Churches are splitting and fighting and ostracizing, as well as whispering, gossiping, pointing fingers and dragging out the “true Christian” stamp regarding the controversy of where women can fit in the hierarchy of a church. Over 85 words.

One of the largest divisive topics in the United States is how many rights do we grant a homosexual. Can they marry? Can they adopt? Can they dare to be seen in public holding hands without a death threat?

Rom. 1:26-27. 64 words. Even less than women leadership in church. Oh, I know about the Mosaic Law. But parts of the Mosaic Law were fulfilled in the New Testament. In Christianity, the New Testament trumps the Mosaic Law. The best the homophobes have is two little verses in Romans.

Think about all the hate that is poured out from Evangelical Christians. The literal killings. The discrimination (all done under the guise of “love,” of course). People attempt to deny who they are because they think it is a “sin” so they enter a heterosexual marriage in the hopes that God will bless them; only to be racked with guilt, and divorce (hurting another person) or worse—commit suicide.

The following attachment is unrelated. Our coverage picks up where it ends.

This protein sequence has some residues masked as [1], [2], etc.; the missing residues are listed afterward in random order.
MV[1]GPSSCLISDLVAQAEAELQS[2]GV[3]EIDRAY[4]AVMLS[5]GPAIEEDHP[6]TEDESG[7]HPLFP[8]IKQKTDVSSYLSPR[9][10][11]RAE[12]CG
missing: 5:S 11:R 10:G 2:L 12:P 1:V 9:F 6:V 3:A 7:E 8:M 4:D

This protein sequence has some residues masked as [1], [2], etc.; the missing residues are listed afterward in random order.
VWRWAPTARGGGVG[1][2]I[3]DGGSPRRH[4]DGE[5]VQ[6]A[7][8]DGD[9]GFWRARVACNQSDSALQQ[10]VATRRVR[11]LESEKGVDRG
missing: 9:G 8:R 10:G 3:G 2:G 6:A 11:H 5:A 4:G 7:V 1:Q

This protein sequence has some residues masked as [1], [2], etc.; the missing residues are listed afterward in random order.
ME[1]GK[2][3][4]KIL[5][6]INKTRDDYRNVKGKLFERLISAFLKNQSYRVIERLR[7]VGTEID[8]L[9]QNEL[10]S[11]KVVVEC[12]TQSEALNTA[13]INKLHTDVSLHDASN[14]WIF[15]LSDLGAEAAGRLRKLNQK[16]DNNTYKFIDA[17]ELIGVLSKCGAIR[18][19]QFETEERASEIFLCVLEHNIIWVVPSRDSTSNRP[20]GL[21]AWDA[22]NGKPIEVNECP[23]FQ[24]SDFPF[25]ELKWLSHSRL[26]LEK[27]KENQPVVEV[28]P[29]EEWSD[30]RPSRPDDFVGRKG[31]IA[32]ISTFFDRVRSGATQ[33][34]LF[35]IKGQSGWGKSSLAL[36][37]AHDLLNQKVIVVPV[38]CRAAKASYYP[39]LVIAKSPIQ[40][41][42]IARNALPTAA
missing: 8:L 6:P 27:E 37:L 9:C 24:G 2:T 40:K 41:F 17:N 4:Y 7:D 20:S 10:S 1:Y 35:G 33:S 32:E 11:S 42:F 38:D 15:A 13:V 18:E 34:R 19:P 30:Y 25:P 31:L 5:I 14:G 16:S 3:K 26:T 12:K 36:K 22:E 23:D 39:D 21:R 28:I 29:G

64 words that are defining the world we live in. Oh, you can talk about not liking it because it is “unnatural” or because of procreation, or because of whatever excuse you want to make up, but underneath it all is the long-standing Christian tradition that homosexuality is a sin.

Can you believe that fewer words then John Belushi’s speech in Animal House (“Was it over when the Germans Bombed Pearl Harbor?”) have caused states to change their constitutions, 100,000’s of peoples to rally, churches to hold services and people to die? Because of a few, simple words.

797 words. In light of the numbers we have seen, that seems like a lot! Genesis 1. The story of creation. But how many millions and billions of words have been expended over whether Genesis 1 literally happened?

A quick search of “creationism” on revealed almost 5000 books on the topic! That is more than 6 books per word, dedicated to the proposition that Genesis 1 is completely literal, partially literal, wholly allegorical, or completely irrelevant.